Together forever: Double funeral of Limerick couple who died two days apart

Kay passes away two days after Con

Donal O'Regan


Donal O'Regan

Together forever: Double funeral of Limerick couple who died two days apart

Soulmates: The late Con and Kay O’Driscoll

AFTER a lifetime spent together, not even death could keep Con and Kay O’Driscoll apart.

Kay, heartbroken after the loss of her husband, died just two days later. A rare double funeral Mass was held in Doon last Thursday week. Afterwards they were buried in the same grave.

Con, aged 90, died peacefully on Monday, January 2. 

Martin, one of their six children, said Kay, 91, was very upset at his passing.

“We knew that she was going to go shortly. It was very obvious her heart was broken. Her wish was that they would go together in death and, indeed, her wishes were granted by God,” said Martin.

Those two days apart from each other were the only ones in 62 years of marriage. They were well met – Con was a veterinary surgeon and Kay a pharmacist.

The met in a pharmacy in Leap, Co Cork – where Con was from – in 1952. Kay was a Madigan from Shanagolden where her brother Maurice still resides. Two years later, Con and Kay married in Shanagolden on October 12, 1954.

In the early sixties they moved to Doon where they raised their six children –  Pat (recently deceased), Hubert, Noelle, Marian, Esther and Martin. The couple lived on Main Street until quite recently.

Martin said his father was a very fit, active man who relished the physical side of veterinary.

“He always said that pigs were his best patients but he had a great reputation with horses, cattle and all animals alike. As a vet, his work day would easily start at 3am in the springtime, and most of the day was spent on calls to farmers, TB testing, or working on his own farm.

“Despite that commitment, he was a daily Mass-goer and his presence in the family home was always felt,” said Martin. 

Con’s ability to work away from home for much of the day was enabled by Kay’s commitment to the home.

“Her day typically began at 6am with some house work before she attended early morning Mass. As a pharmacist, she would prepare Con’s medicines and also dispense directly to farmers. As a mother, she would tend to the six children and see to the laundry, cooking and cleaning for the household,” said Martin. 

Kay would regularly work though to midnight and, like Con, always had the energy and enthusiasm for the next day’s challenges. Their commitment to the daily Rosary was admirable and it lessened the trials and tribulations of life for them.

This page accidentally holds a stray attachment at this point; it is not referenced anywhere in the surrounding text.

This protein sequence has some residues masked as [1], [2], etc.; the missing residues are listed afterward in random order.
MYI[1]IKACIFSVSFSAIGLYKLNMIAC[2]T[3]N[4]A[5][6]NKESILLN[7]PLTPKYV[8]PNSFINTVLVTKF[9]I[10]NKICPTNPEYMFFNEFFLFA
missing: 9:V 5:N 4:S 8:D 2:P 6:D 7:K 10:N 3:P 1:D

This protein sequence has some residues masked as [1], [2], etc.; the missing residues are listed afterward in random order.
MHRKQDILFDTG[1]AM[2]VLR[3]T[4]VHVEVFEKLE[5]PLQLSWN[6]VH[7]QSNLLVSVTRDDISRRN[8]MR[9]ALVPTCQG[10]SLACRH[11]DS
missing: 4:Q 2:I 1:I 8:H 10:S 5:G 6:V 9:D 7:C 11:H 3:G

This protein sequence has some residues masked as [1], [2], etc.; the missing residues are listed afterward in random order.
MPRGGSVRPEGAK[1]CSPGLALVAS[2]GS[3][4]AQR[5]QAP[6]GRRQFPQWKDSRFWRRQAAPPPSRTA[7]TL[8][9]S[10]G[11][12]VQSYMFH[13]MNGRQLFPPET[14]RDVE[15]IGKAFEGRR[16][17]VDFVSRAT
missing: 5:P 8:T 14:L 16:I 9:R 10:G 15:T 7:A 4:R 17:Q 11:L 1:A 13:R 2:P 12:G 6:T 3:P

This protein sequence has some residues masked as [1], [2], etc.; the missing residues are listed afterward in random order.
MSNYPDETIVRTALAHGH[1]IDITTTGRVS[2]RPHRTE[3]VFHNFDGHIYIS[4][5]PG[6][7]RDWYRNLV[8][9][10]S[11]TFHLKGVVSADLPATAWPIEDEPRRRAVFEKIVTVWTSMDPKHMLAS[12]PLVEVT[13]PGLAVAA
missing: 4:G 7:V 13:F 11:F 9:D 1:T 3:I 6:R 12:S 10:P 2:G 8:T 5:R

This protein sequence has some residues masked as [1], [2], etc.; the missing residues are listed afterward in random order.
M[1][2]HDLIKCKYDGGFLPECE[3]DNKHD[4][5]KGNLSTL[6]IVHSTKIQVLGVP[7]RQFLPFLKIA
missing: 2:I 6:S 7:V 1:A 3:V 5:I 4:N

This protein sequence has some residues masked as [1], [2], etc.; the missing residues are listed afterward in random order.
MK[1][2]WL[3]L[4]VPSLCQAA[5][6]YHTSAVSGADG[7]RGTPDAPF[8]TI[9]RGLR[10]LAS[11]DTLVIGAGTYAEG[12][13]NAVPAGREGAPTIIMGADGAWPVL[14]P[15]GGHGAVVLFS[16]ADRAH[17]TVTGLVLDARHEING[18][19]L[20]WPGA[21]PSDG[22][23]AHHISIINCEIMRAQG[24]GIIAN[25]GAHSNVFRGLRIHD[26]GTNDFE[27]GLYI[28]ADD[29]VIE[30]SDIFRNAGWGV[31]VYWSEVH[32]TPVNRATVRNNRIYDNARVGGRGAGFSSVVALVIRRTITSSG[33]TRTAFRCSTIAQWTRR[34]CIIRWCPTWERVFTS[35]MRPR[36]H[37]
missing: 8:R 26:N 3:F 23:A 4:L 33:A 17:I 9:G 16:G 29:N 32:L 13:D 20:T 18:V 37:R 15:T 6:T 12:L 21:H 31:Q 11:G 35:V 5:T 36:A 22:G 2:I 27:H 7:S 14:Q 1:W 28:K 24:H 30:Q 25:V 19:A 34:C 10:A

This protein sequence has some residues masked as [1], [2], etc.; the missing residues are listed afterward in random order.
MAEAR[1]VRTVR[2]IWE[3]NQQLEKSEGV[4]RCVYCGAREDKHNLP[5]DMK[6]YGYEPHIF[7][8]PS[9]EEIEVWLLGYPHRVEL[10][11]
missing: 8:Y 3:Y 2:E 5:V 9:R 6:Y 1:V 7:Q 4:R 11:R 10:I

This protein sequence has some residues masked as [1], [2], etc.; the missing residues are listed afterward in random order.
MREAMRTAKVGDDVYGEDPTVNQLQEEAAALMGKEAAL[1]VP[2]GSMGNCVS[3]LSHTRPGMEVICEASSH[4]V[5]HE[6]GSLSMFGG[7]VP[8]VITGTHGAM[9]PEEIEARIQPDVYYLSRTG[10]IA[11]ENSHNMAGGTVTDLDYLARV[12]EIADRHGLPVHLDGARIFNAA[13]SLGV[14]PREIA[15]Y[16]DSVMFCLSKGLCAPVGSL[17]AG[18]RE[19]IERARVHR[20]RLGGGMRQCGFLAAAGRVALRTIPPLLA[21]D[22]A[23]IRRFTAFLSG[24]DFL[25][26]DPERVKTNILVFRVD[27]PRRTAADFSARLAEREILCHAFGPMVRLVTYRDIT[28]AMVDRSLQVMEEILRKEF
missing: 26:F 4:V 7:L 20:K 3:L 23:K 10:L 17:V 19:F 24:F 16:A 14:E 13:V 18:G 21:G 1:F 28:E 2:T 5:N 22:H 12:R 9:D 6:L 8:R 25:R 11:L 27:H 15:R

The fact that Con and Kay managed to live independently, into their nineties, up to just nine months ago, is a testament to their health and commitment to one another. Of course, the untimely death of their son, Pat, aged 56, on November 24 last took a very heavy toll on both of them.

“Such was the bond between them that when Con shuffled from this mortal coil on January 2, Kay followed shortly on January 4,” said Martin.

One of the eight priests to concelebrate the funeral Mass was Fr Tony Ryan, who was Doon parish priest for 12 years until 2016.

“I knew them very well, a lovely, lovely couple with great faith, and very much respected and admired by the local community. Con in his day was a tremendous vet, everybody said he was an outstanding vet. He was very committed to every animal he had to look after.

“And Kay was a pharmacist and, of course, prepared medicines for the animals. They were together in marriage and business – a lovely, lovely couple. They were great family people,” said Fr Ryan.

To the outsider, it is poignant and beautiful that an elderly couple would be buried together but Fr Ryan spoke of the sadness of losing both a mother and father within days of each other.

”It is very unusual. For the couple themselves it was happy - the journey that began the day they met continues on in the eternal life but for their family, of course, it was very sad to lose both parents, and also a brother last November,” said Fr Ryan.

Ar dheis Dé go raibh a nanamacha dílis.